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Protecting our children from sexual abuse

April is Child Abuse Prevention Month
Posted at 6:00 AM, Apr 21, 2022
and last updated 2022-04-21 11:40:06-04

GRAND RAPIDS, Mi. — "One out of ten children is sexually abused before their 18th birthday.” – Samantha Akerman, Clinical Supervisor, Children’s Advocacy Center of Kent County.

Statistics like that is why the Children’s Advocacy Center exists, to be a safe place young victims of sexual abuse - and provide much needed support to parents and caregivers. It's a topic that's not easy to talk about, but prevention and education start with discussion. April is National Child Abuse Prevention month - the perfect time to start a conversation with your children and your community. "Our goal is always prevention, education we truly believe this was a preventable thing." That may be the goal of the Children's Advocacy Center of Kent County, but right now, Clinical Supervisor Samantha Akerman and her colleagues are busier than they would like to be, dealing with cases of child sexual abuse. She says, "People have this misconception about strangers and about things happening in public places. But the reality is children are sexually abused most often by someone you know, someone within your family, someone that you're friends with, someone within your church or school or community.”

More than 90% of cases involve someone the victim knows. And the CAC is a valuable resource to help those children and their families. “They have a safe place to make a disclosure they’re interviewed by our forensic interviewers, which are specifically trained around how to make a child comfortable and feel safe with making that disclosure and they only have to make it one time. After that, we provide case management services, we provide counseling services, whatever the family needs.”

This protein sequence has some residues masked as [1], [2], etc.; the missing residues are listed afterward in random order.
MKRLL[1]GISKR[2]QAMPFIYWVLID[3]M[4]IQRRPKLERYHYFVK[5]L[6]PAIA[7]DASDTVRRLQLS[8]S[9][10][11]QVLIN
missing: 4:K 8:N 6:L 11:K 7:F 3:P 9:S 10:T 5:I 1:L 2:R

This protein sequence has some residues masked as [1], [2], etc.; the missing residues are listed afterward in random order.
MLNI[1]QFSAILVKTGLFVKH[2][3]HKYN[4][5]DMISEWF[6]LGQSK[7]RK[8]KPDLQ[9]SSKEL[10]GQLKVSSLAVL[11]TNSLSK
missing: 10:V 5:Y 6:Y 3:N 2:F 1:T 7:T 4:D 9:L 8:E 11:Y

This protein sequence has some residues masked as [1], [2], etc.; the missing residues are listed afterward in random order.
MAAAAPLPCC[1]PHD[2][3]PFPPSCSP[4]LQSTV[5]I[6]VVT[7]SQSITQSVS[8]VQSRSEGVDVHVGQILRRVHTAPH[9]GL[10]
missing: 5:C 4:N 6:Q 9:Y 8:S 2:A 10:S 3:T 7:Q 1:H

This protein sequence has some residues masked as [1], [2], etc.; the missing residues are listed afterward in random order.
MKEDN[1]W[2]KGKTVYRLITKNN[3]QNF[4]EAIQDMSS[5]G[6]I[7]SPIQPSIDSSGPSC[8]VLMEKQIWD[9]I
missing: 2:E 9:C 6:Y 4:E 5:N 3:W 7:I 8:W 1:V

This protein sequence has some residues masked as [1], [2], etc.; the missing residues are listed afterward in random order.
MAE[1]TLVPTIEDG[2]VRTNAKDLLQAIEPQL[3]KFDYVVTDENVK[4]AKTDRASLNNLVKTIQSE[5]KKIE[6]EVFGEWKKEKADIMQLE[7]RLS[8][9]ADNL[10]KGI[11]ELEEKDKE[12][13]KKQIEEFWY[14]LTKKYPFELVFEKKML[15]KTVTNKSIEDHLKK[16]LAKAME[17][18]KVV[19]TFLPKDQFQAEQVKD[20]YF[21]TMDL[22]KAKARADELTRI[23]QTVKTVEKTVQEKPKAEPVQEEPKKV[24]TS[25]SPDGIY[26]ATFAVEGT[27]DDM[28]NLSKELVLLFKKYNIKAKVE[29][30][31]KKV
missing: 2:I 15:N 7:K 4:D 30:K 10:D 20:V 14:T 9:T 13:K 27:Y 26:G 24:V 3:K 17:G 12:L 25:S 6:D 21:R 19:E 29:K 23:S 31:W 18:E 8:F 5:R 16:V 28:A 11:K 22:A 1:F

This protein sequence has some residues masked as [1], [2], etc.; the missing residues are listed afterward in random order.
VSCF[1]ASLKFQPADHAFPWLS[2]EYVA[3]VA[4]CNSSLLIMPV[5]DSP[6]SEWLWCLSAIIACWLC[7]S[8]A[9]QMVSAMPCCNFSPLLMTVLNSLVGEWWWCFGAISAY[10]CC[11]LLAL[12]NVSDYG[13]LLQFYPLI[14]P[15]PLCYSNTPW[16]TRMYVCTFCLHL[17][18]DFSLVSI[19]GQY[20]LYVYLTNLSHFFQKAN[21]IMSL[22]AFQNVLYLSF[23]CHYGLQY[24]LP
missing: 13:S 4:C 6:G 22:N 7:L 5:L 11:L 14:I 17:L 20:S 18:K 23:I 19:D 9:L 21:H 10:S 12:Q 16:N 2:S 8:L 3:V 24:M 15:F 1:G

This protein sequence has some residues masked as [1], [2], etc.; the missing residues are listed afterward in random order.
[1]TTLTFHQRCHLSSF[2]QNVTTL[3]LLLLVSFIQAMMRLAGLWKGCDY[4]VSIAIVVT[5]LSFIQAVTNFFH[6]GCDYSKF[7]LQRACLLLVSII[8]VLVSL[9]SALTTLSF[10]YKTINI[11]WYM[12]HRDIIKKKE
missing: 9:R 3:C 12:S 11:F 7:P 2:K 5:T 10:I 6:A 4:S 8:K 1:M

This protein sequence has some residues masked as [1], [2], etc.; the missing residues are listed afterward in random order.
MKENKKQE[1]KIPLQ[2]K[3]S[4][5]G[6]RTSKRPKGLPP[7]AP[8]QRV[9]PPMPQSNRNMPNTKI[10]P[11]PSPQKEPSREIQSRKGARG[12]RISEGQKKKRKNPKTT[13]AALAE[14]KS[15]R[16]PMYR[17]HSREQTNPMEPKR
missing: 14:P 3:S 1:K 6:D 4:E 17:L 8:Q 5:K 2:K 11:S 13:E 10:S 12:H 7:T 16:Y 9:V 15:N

Of course, no family wants to have to use those services - Akerman says that means starting these talks early and having them often. "The sooner you start having them with your children the easier they're going to be and the more willing your child is going to be to talk to you if something does happen. So having conversations with your children about body safety the correct names for private parts allowing children to come to you and say, hey I wasn't comfortable with something and saying ok not forcing them to do some because you want them to do it.” They have lots of resources here for parents who may need some help on how to start those tough talks.

And should the worst happen, Ackerman says - life can go on. "What we want families and children and really the community to know is that this is a place of hope. These things happen but they're preventable. But if they do happen, we can work through them, we can process that trauma, we can help children alleviate that shame that they're feeling families can heal from this and move on and things can be okay, and people will become happy, healthy adults.” All the services through the Child Advocacy Center are completely free - from preventative information to caregiver counseling to case management services. They say if you have any questions, you can reach out through their website,